Chapter 2 - Fish Soup

In an intermediate French class at Merced College, the students were asked to give a five-minute oral report in French. The second student was a Hmong, who proceeded to speak about a recipe for fish soup. Although the assignment called for a five-minute speech, he spoke for forty-five minutes by starting from the very beginning - to prepare fish soup, you must have a fish - and continuing through the concepts of needing a hook, choosing the right one, knowing whether it is a fresh water or salt water fish and on and on and on. The professor who had told this story said that fish soup was the essence of the Hmong. The Hmong have a phrase - hais cuaj txub kaum txub - which means “to speak of all kind of things.” It is often used at the beginning of an oral narrative as a way of reminding the listeners that the world is full of things that may not seem connected but are. So the storyteller may be longwinded. To the author, this trait of the Hmong people helps her feel that what happened to Lia Lee and her family when they encountered the American medical system could only be understood by beginning with the first beginning of the world, like the Hmong would begin a story.


The history of the Hmong could also be longwinded, but the author only goes back to the time when the Hmong were living in the river plains of north-central China. The history of these people had been a marathon series of bloody scrimmages to which they responded by either fighting or migrating. They accepted no persecution or pressure to assimilate. They were mostly of Eurasian heritage with some stopover time in Siberia. The Chinese hated them and called them Miao or Meo which meant “barbarians, bumpkins, people who sound like cats, or wild, uncultivated grasses.” The name Hmong, which they prefer, means “free men, or like the Inuit, the people.” They called the Chinese the sons of dogs. The conflict between the Chinese and the Hmong was all about ruling over the Hmong on the part of the Chinese, but asking only to be left alone on the part of the Hmong. To assure this outcome, the Hmong would constantly migrate to more southerly latitudes and higher altitudes. The Chinese finally managed to crush the Hmong, but not without continuous migrations and rebellions. The Chinese even built the Hmong Wall, a smaller version of the Great Wall. They were contained for a time, but never controlled. They paid no tribute nor showed any obedience to the emperor.

By the beginning of the nineteenth century, the Hmong had had enough of the Chinese and migrated to Indochina. About five million remained behind, but most left. They built their villages in places where no one else wanted to live, but still fought back if local tribes objected or demanded tribute. After the French established control over Indochina in the 1890s, the Hmong rebelled against their extortionate tax system with a series of rebellions. Only when the French finally granted them special administrative status in 1920 to avoid being driven crazy by leaving them alone, did the Hmong settle down to several peaceful decades.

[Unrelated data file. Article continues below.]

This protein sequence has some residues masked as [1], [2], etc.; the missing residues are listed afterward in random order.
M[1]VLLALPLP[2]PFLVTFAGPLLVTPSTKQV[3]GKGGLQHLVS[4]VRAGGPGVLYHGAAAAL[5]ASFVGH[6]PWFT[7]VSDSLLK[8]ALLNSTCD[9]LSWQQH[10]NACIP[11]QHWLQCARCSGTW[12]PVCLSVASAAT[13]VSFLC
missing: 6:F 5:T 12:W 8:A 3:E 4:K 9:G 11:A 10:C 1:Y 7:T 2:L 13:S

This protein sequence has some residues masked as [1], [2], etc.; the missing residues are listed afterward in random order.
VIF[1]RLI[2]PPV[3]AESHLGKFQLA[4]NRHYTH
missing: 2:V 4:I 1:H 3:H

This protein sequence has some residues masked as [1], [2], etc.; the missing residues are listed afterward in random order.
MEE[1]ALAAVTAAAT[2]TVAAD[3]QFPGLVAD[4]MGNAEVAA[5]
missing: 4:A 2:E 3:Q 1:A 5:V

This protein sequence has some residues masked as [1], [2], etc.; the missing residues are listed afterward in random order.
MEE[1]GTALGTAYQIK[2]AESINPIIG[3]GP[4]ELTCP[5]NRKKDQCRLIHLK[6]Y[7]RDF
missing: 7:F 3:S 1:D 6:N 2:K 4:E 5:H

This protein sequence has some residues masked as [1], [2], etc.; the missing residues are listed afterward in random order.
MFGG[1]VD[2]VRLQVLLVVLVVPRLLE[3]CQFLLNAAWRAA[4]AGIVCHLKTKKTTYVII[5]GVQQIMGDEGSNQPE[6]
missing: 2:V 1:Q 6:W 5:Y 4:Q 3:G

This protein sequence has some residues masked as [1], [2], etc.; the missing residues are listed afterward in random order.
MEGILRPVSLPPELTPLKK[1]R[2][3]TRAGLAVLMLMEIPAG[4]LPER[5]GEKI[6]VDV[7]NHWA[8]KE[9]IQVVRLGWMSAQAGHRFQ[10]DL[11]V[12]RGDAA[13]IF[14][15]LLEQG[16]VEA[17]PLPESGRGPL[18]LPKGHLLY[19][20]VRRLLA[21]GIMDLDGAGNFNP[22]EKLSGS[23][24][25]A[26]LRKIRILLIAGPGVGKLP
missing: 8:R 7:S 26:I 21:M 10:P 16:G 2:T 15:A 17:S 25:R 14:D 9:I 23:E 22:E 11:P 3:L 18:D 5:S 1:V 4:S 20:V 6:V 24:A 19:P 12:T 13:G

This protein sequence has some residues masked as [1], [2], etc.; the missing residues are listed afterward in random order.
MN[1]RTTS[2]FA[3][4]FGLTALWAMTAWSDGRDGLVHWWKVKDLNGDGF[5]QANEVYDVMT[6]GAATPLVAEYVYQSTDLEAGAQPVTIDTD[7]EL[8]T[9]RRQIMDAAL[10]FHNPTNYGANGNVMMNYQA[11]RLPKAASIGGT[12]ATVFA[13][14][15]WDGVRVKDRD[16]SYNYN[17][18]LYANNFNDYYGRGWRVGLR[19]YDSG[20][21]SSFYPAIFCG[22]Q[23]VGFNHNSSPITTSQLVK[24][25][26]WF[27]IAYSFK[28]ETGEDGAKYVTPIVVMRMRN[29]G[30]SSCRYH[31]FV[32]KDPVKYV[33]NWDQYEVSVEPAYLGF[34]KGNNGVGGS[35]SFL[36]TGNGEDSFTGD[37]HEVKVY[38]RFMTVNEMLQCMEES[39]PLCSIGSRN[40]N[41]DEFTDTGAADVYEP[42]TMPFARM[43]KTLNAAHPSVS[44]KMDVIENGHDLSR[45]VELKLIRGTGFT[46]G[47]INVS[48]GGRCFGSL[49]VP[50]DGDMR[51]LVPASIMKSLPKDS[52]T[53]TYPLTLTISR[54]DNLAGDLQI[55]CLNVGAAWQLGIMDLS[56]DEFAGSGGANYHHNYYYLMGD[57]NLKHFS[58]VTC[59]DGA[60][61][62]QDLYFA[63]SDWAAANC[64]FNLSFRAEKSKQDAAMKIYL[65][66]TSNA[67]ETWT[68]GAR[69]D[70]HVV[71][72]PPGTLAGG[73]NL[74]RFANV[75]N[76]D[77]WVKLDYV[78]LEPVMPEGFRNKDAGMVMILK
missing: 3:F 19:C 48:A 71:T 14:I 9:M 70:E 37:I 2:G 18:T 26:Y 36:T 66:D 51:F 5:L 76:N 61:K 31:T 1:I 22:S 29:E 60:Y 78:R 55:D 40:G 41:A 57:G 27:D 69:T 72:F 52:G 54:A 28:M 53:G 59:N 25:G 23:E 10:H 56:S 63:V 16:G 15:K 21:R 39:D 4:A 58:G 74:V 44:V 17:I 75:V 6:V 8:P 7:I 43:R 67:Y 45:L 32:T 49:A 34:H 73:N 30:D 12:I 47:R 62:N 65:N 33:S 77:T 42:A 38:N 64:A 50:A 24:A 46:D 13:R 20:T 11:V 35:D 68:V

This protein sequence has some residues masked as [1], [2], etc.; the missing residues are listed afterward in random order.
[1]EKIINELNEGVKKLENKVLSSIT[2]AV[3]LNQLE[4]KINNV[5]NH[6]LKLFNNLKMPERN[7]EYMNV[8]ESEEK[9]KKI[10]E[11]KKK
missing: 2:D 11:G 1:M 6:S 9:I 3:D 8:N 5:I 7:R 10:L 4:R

The history of the Hmong provides several lessons to anyone who deals with them: they do not like to take orders; they do not like to lose; they would rather flee, fight, or die rather than surrender; they are not intimidated by being outnumbered; they are rarely persuaded that the customs of other cultures are superior; and they are capable of getting very angry. Those who have tried to defeat or control them come to hate them, but historians, anthropologists, and missionaries develop a great fondness for them. One anthropologist, Robert Cooper, described them as polite without fawning; proud but arrogant
. . . respecters of personal liberties; those who do not steal or lie . . . without jealousy of outsiders. In his History of the Hmong, Father Mottinb says they have passed through the ages remaining what they have always wished to be: free men with the right to live in this world as Hmong. Who would not admire that?

One of the most recurring characters of Hmong folktales is the Orphan, a young man whose parents have died, leaving him alone to live by his wits. He is usually clever, energetic, brave, persistent, and a virtuoso player of the Hmong musical instrument called the qeej. Though he lives by himself on the margins of society, reviled by almost everyone, he knows in his heart that he is actually superior to all his detractors. This character is a symbol of the Hmong people.

Notes

Although this chapter may seem to be filled with unimportant details from the history of the Hmong people, it is important in understanding the conflict that will develop later between the Lees and the medical system at MCMC.

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Clapsaddle, Diane. "TheBestNotes on The Spirit Catches You and You Fall Down". TheBestNotes.com. . 09 May 2017
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